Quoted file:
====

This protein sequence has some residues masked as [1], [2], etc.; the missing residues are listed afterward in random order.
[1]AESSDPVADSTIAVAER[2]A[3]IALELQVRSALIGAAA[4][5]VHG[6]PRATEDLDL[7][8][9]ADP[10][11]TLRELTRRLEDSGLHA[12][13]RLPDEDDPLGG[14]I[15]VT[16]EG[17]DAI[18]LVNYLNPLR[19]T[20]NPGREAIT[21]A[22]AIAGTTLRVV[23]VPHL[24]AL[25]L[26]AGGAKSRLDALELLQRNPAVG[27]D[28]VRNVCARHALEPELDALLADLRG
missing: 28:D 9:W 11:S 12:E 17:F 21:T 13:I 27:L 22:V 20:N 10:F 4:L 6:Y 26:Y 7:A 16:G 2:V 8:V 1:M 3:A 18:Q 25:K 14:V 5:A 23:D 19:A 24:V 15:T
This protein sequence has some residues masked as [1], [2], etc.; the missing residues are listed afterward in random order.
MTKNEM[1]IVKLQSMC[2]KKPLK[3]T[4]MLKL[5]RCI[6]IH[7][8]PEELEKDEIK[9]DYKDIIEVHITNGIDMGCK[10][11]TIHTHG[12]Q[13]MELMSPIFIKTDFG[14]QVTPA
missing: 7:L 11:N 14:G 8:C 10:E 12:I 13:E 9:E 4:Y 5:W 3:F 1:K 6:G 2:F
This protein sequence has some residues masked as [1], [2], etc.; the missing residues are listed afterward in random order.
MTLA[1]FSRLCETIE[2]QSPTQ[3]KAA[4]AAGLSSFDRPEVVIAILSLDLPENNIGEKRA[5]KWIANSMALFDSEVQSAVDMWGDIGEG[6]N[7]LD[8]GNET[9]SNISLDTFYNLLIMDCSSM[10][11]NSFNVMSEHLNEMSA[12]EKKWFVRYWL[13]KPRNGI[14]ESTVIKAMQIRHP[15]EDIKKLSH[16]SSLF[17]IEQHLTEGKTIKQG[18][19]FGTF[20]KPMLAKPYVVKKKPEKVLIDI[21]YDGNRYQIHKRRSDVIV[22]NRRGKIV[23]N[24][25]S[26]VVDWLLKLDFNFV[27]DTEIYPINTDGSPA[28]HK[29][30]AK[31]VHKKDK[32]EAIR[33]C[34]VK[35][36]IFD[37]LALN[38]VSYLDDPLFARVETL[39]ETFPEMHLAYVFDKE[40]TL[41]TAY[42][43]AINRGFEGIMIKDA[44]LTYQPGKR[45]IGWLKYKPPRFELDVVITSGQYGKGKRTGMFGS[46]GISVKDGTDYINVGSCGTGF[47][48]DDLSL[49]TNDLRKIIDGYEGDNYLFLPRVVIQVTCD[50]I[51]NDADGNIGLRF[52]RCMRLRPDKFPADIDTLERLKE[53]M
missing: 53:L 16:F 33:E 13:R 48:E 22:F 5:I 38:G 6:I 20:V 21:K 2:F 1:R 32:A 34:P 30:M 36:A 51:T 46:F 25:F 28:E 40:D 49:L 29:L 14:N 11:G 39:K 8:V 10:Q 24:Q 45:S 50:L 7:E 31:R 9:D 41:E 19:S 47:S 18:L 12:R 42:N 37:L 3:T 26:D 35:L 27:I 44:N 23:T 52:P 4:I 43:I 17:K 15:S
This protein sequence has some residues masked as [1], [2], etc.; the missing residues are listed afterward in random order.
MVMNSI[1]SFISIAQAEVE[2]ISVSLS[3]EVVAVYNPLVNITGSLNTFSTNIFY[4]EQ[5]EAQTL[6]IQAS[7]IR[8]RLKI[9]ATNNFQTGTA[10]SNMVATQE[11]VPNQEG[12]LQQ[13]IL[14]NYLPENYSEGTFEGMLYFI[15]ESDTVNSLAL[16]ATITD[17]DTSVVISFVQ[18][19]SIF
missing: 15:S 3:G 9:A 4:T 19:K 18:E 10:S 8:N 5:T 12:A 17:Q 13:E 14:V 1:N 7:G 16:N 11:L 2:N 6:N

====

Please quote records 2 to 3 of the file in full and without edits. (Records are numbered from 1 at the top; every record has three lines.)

This protein sequence has some residues masked as [1], [2], etc.; the missing residues are listed afterward in random order.
MTKNEM[1]IVKLQSMC[2]KKPLK[3]T[4]MLKL[5]RCI[6]IH[7][8]PEELEKDEIK[9]DYKDIIEVHITNGIDMGCK[10][11]TIHTHG[12]Q[13]MELMSPIFIKTDFG[14]QVTPA
missing: 7:L 11:N 14:G 8:C 10:E 12:I 13:E 9:E 4:Y 5:W 3:F 1:K 6:G 2:F
This protein sequence has some residues masked as [1], [2], etc.; the missing residues are listed afterward in random order.
MTLA[1]FSRLCETIE[2]QSPTQ[3]KAA[4]AAGLSSFDRPEVVIAILSLDLPENNIGEKRA[5]KWIANSMALFDSEVQSAVDMWGDIGEG[6]N[7]LD[8]GNET[9]SNISLDTFYNLLIMDCSSM[10][11]NSFNVMSEHLNEMSA[12]EKKWFVRYWL[13]KPRNGI[14]ESTVIKAMQIRHP[15]EDIKKLSH[16]SSLF[17]IEQHLTEGKTIKQG[18][19]FGTF[20]KPMLAKPYVVKKKPEKVLIDI[21]YDGNRYQIHKRRSDVIV[22]NRRGKIV[23]N[24][25]S[26]VVDWLLKLDFNFV[27]DTEIYPINTDGSPA[28]HK[29][30]AK[31]VHKKDK[32]EAIR[33]C[34]VK[35][36]IFD[37]LALN[38]VSYLDDPLFARVETL[39]ETFPEMHLAYVFDKE[40]TL[41]TAY[42][43]AINRGFEGIMIKDA[44]LTYQPGKR[45]IGWLKYKPPRFELDVVITSGQYGKGKRTGMFGS[46]GISVKDGTDYINVGSCGTGF[47][48]DDLSL[49]TNDLRKIIDGYEGDNYLFLPRVVIQVTCD[50]I[51]NDADGNIGLRF[52]RCMRLRPDKFPADIDTLERLKE[53]M
missing: 53:L 16:F 33:E 13:R 48:E 22:F 5:I 38:G 6:I 20:V 21:K 2:F 1:R 32:A 34:P 30:M 36:A 51:T 46:F 25:F 28:E 40:D 49:L 29:L 14:N 11:G 39:K 8:V 10:Q 24:Q 45:S 50:L 7:E 31:R 9:D 41:E 19:S 47:S 18:L 12:R 42:N 37:L 3:T 26:D 35:L 27:I 44:N 23:T 52:P 4:I 43:I 17:K 15:S